This is my first Food Photography Tips post. I have picked up a few photography tricks blogging these last three and a half years. I have learned as I go along, read some Food Styling Books and took a basic photography class. The best of what I have learned is from trial and error. Just shoot and learn as I go.
Today’s tip is “Use Natural Light” whenever possible. It makes a HUGE difference. All the images on this page are UNEDITED. I am using a Canon EOS Rebel T3i
with a Canon EF 50mm Macro Lens. The First two strawberry images are shot in natural daylight. I was testing out my newly painted tabletops and grabbed some strawberries and just started shooting away. The strawberries are soft, glossy, bright and have a 3-D effect. It looks as if you could grab them out of the picture and eat them. Natural lighting is so important that I prefer to hold onto a recipe that I made and shoot it outside the next day because I know it will bring my recipe to life. If you want a great shot, look for natural lighting in the shade or soft morning light. In my last blog post of Pumpkin Pie-Lets, I photographed at 7am when the light shimmered gently onto my porch. I baked these the night before and knew that it was worth it to wait for good natural light early the next morning.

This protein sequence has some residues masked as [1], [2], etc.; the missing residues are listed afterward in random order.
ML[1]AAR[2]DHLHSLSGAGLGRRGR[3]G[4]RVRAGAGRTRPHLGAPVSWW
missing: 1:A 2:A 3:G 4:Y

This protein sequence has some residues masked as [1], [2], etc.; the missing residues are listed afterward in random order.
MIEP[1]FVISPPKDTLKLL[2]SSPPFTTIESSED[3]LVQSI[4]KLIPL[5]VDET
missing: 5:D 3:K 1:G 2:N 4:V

This is my indoor studio lighting kit . It’s a little space in my garage that I have reserved for food photography. I use a sheer curtain in front of my lights to give a soft glow and a soft box on top. If I am making something in the evening that will absolutely not hold till the next day, I will shoot in my garage. My Flu Elixir recipe was photographed in my garage with studio lighting. I did a bit of editing to these pictures to make them pop.
Below you will see the same strawberries shot in studio lighting. These are unedited, shot with the same camera and same settings. The huge difference is natural lighting versus indoor studio lighting. Which lighting do you prefer??? Can you see the difference??? Although this is a nice, image, I much prefer outdoor lighting.
As a recap of this post:
1) Use outdoor lighting whenever possible
2) Use morning light when the sun is shining softly on your food.
3) Photograph in the shade, preferably on a porch
If you have found this post helpful, check out more tips on my Traffic & Income Reports. Please share your comments below. Happy baking & shooting!!!
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